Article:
Food is more than just fuel. Meals help solidify relationships and traditions, so it’s no surprise that particular foods have become interwoven with holiday memories. However, with today’s focus on dieting and weight loss, this emphasis on food often leads to anxiety and stress. As a dietitian, I often see patients struggle with guilt while questioning how to maintain healthy habits during the holidays. Below, the dietitians from Kaiser Permanente Washington’s WIC (Women, Infants, and Children) Program share how to enjoy the abundance of the holidays while maintaining broader goals for health and well-being.
1. Honor your hunger and fullness
Endless appetizers, stressful situations, and an “eat it while you can” mentality all contribute to mindless eating. Often, this is justified by a commitment to increased dieting and exercise after the holidays. This perspective may lead to yo-yo dieting and even greater weight gain, not to mention increased stress. One way to avoid these pitfalls and enjoy the holidays without fear of going overboard is to practice mindful eating guided by hunger signals.
In order to follow these cues:
- Avoid arriving to the holiday meal overly hungry or full. While skipping breakfast to save room for extras has become popular, such tactics increase the likelihood of overeating.
- Note your fullness throughout the meal, perhaps rating it on a scale of 1-10. Maybe you choose to stop just when you are approaching a full feeling. On the other hand, you might decide to eat to a greater point of fullness than usual during this special occasion. The choice should be intentional. You should feel empowered to refuse food pushers or ask for a container for leftovers.
2. Savor the experience
Rather than avoiding your favorite holiday foods completely, mindfully selecting foods that are both satisfying and nourishing will help you to avoid the cycle of restricting and binging. Truly savoring favorite foods gives permission to pass on other items that may not bring the same level of satisfaction. Additionally, this approach eliminates stress, which only contributes to binging. Take note of the flavors and textures of your favorite foods, giving yourself time to really enjoy them. Acknowledge your response to foods without judgement and allow your hunger and satiety cues to guide portions.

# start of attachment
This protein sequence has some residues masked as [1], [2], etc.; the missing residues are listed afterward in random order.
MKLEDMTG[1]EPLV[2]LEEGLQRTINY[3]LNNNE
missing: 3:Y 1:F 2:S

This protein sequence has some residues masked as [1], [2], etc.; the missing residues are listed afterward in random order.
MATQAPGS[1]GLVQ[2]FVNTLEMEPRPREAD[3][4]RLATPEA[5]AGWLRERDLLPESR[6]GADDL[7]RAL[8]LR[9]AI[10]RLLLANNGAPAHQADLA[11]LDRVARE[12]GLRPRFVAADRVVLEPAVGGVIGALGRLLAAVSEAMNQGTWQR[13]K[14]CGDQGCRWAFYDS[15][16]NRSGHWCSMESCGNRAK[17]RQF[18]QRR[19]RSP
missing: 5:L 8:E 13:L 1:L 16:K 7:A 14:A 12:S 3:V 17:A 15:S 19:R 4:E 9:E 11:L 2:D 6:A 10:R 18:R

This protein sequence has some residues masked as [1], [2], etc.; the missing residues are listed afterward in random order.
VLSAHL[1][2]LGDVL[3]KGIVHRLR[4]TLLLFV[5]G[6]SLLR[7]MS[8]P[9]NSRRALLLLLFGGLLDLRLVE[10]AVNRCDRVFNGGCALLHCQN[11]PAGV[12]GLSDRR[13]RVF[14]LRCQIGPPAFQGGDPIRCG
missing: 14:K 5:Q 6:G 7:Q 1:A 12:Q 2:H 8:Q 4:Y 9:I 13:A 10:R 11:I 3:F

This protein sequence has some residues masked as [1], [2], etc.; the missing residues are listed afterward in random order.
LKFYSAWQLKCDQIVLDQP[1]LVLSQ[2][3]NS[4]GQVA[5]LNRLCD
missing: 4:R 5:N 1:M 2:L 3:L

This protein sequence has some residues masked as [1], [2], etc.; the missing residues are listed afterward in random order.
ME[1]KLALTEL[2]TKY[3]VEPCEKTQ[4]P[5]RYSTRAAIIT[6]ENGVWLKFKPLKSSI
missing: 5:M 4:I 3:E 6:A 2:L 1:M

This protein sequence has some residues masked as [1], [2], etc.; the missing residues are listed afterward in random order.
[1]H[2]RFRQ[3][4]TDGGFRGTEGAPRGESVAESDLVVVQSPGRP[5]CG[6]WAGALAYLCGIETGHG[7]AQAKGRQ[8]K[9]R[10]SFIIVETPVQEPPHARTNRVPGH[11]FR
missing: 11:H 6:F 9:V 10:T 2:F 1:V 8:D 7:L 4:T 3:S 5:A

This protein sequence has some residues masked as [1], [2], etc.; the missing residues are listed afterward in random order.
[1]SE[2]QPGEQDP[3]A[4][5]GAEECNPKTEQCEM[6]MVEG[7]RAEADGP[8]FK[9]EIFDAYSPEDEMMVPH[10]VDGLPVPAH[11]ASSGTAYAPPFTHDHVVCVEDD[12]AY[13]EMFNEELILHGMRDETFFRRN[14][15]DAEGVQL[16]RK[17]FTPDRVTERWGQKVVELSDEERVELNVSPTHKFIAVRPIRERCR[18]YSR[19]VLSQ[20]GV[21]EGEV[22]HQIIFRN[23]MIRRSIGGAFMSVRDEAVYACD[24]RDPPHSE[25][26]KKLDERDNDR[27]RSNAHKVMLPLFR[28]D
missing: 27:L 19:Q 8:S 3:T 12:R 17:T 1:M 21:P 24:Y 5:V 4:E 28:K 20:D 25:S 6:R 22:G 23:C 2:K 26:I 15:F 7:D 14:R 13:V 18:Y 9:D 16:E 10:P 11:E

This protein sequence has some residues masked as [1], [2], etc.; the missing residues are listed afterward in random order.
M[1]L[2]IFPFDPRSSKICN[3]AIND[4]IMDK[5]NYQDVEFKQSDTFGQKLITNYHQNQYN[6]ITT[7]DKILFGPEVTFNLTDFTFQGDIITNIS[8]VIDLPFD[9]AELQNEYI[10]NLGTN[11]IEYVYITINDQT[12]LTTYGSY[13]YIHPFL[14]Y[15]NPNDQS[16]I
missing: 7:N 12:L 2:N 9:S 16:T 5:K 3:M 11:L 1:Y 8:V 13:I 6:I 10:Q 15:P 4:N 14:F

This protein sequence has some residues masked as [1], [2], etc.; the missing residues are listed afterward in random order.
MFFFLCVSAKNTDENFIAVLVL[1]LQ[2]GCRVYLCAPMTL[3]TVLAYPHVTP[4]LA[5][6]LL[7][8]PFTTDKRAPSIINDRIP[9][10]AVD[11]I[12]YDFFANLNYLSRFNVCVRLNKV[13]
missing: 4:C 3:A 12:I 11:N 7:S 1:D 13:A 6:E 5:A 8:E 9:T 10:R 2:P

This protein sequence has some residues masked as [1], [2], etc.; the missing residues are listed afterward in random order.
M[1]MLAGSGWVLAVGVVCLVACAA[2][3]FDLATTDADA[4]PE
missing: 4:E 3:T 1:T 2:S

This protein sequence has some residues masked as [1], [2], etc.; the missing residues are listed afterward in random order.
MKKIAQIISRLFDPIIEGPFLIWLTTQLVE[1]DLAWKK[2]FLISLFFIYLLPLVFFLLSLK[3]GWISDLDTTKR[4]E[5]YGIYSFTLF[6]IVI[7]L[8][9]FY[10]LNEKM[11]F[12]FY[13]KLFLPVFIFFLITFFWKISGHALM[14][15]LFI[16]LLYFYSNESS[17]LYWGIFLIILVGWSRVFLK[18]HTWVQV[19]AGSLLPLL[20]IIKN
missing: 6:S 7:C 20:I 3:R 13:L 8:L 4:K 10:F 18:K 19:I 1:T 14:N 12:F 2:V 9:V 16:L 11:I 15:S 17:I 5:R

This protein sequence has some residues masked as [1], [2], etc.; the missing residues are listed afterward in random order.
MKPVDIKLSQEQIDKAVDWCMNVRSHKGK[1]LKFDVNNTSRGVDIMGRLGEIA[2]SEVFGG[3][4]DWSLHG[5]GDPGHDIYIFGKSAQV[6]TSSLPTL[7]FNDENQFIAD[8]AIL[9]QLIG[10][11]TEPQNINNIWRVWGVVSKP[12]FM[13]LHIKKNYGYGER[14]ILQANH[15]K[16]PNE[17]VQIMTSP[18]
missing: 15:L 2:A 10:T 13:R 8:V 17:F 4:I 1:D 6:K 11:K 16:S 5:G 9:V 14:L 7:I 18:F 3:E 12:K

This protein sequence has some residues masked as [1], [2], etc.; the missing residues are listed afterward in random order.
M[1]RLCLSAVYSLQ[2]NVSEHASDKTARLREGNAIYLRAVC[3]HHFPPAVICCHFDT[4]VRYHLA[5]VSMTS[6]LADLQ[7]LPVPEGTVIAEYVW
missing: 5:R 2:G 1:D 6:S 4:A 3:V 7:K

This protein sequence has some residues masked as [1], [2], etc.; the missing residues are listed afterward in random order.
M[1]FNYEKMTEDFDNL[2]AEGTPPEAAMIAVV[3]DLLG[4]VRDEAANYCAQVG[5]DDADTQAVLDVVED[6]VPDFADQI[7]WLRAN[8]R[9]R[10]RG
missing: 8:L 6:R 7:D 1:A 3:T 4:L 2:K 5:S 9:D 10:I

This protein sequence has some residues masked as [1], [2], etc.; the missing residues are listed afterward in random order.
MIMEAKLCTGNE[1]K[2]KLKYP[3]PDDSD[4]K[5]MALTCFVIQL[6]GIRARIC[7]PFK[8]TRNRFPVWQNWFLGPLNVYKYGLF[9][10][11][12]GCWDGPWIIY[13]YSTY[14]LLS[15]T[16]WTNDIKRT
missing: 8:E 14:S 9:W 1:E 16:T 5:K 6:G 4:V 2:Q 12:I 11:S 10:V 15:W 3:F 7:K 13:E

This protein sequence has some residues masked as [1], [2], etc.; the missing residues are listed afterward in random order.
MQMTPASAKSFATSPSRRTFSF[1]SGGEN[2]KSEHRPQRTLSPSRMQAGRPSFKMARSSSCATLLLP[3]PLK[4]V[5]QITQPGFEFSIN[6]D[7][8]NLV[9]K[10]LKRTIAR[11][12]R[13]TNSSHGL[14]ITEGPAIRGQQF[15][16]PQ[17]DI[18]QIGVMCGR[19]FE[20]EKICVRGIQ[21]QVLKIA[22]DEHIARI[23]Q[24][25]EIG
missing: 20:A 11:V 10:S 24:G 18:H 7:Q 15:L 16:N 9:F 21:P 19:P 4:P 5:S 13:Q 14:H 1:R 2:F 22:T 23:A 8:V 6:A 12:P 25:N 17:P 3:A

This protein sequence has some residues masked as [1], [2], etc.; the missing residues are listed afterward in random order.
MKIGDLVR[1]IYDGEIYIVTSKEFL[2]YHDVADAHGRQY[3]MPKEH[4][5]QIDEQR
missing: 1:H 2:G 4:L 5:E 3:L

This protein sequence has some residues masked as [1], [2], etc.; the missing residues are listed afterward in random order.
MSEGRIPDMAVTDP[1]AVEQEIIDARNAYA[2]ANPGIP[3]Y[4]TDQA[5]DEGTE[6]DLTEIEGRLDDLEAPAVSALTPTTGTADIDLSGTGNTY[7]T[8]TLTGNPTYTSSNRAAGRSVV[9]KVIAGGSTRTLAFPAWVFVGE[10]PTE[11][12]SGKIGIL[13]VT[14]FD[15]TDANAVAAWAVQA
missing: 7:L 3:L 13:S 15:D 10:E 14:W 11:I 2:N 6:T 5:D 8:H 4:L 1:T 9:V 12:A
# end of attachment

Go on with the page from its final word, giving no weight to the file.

3. Establish lifelong habits
Cultivate these mindful eating habits year-long, not just in an effort to avoid weight gain during the holidays. Developing a healthy relationship with food takes practice. As dietitians for the government’s nutrition program for Women, Infants, and Children (WIC), we help families develop these techniques while providing vouchers for nutritious foods. To find out if you qualify, visit http://www.doh.wa.gov/YouandYourFamily/WIC/Eligibility or call 206-326-2060.
Want more local health news and tips? Subscribe to the NW Health email newsletter!
By Elizabeth Hulbrock, MPH, RD, CD
WIC and MSS Dietitian
The Women, Infants and Children’s program (WIC) is a supplemental food and nutrition program for pregnant women, new moms, and children 0-5 years of age. Through WIC, women and children receive financial assistance in purchasing food, counseling and information on healthy eating, breastfeeding support and information and referrals to health care and other community resources. Eligibility is based on income; more information can be at www.doh.wa.gov/YouAndYourFamily/WIC/Eligibility. WIC is provided at the following Kaiser Permanente locations: Burien, Capitol Hill, Rainier Valley, and the Teen Pregnancy and Parenting Clinic. To learn more or to schedule an appointment please call (206) 326-2060.